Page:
One of my favorite blogs is Kristen Howerton’s “Rage Against the Minivan.” Shortly after we adopted Ellie, we purchased a Honda Odyssey, but instead of “rage”, I found myself adoring my new “mom-mobile.” Also, on my journey to become a mother, I experienced infertility, a miscarriage, and a lot of heartache and uncertainty. When I first started blogging, Ellie was strapped to my chest, and I was overwhelmed with the joy of my life, however different than originally planned. I started thinking about all the twists and turns life throws our way, and how sometimes, you just have to embrace what you cannot control. Sometimes, you have to dig hard to find the joy, such as during times of loss, and other times, joy floods down from heaven….like little baby breaths on your chest or the huge smile of your newly-adopted teenager.

In one of your posts, “Thoughts on Babies …” you critique the idea that Christian women are valued for their ability to have children. Did you ever feel this way yourself – if so, how and why has your opinion changed? If you’ve never felt this way, how have you managed to keep an accurate perspective on what does make you valuable?

This post came after reading Rachel Held Evans book, A Year of Biblical Womanhood. Great read! Basically, there are many Christian leaders out there who teach that motherhood is a woman’s “highest calling.” Which, you know, kinda sucks if you’re infertile or just not interested in having children.

In my early 30s, I know few people my age who aren’t parents, and I can understand how it’s easy for women who are not mothers to somehow feel “less than.” When I was experiencing infertility, I certainly felt “out of the club” on more than one occasion. It’s hard to separate our worth from cultural expectations.

But RHE writes: “As a Christian, my highest calling is not motherhood; my highest calling is to follow Christ.”

Amen. I believe that as a woman, my service to God does not depend on a working uterus or on raising children. It’s a high calling, but not more important than any other.

As a woman, I’m valuable because I’m a child of God. When I feel like a complete failure as a mother because my toddler scratched another kid or my teenager is in a crappy mood or one of the hundred other times I want to give up every day, I remember that I’m not God to my children. He has a plan for them outside of my control. I will love them and do my best to protect and guide them, but at the end of the day, my worth can’t be tied to them.

As mentioned in an earlier question, you consider yourself a feminist. Some people would argue that feminism and stay at home motherhood are opposed. What is your opinion on work (in and out of the home) and feminism?

I’ve worked in and out of the home, and both present a unique set of challenges. Neither one is better or more important than the other. Each woman must choose what is best for her and her family, and we have no right to judge what works for another. In my interpretation of feminism, a woman should be fully supported to be amazing in whatever role she’s in at the moment. Wiping noses and tiny bottoms? You go, girl! Cancer research at St. Jude? Rock it! Baking a casserole for a sick friend? Fabulous! Preaching and teaching God’s word? Shout it, sister! I think it’s entirely possible to be a stay-at-home mom and a feminist at the same time. After all, right now, I’m choosing to be home. For true equality, we must have the freedom to choose our path.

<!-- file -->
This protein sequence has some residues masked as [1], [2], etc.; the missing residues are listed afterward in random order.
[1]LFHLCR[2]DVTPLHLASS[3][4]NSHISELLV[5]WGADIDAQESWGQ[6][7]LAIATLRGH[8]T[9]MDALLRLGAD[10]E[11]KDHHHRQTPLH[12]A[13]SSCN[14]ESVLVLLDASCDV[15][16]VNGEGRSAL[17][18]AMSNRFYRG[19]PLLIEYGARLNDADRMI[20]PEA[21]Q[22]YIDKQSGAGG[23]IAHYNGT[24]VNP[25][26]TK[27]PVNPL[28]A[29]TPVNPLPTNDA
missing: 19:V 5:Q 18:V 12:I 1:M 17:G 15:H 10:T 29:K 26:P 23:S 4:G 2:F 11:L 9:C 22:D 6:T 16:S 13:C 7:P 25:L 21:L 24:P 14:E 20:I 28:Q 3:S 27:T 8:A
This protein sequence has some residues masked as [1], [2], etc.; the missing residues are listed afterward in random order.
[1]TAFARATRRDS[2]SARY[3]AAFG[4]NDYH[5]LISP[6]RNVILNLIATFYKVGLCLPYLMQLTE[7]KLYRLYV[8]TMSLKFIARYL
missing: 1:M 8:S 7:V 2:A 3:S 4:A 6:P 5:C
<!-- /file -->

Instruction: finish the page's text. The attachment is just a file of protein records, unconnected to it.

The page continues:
What is the hamster dance song – is there a YouTube video?

Hah! I was trying to figure out where you came up with this question, then remembered the random list of “likes” on my About Me page. When I was in college, a roommate gave me a small, robotic stuffed hamster that played that song, and my Westie, Kenobi, went absolutely psycho nuts. Now, I can play the song, and my Sheltie howls. Something about this song and dogs don’t mix. It’s weird, I know, but the song never fails to make me smile. You can find it here: Apparently, there’s also a

A Rare Opportunity


Over the weekend, I had the opportunity to do something most adoptive parents never get to do: I went to my kids’ foster home. For a year and half, BE and BC lived with the L family, not too far from where we live now. We’ve been fortunate enough to keep in touch with the Ls all these years, and one of the kids’ foster sisters recently invited us to a birthday party for her 1-year-old daughter.

I was ecstatic to see where the kids lived and I took a lot of photos of the house and the rooms. I did take photos of the kids with their four foster sisters and foster parents too.

I was fascinated by the people who were at the party. A good number of guests were former foster children themselves, now grown up with children of their own. The L family has been doing foster care for more than 20 years, and CL, the foster mother, estimates that she has had more than 100 foster children. I would love to interview her for this blog someday – the whole family is so unique that I just want to capture their perspective on family and life in general. Hopefully I’ll have a post on this in the future.

There were so many emotional moments for me during the party. I just felt so thankful that my kids had such a great family to take care of them. CL and I got emotional as she remembered rocking and feeding Brendan – she was pretty much his first mother. We’re so fortunate that we’re still in touch with the Ls and that the kids have such a large family of people who love them (including members of their first family of course).


BC and his foster dad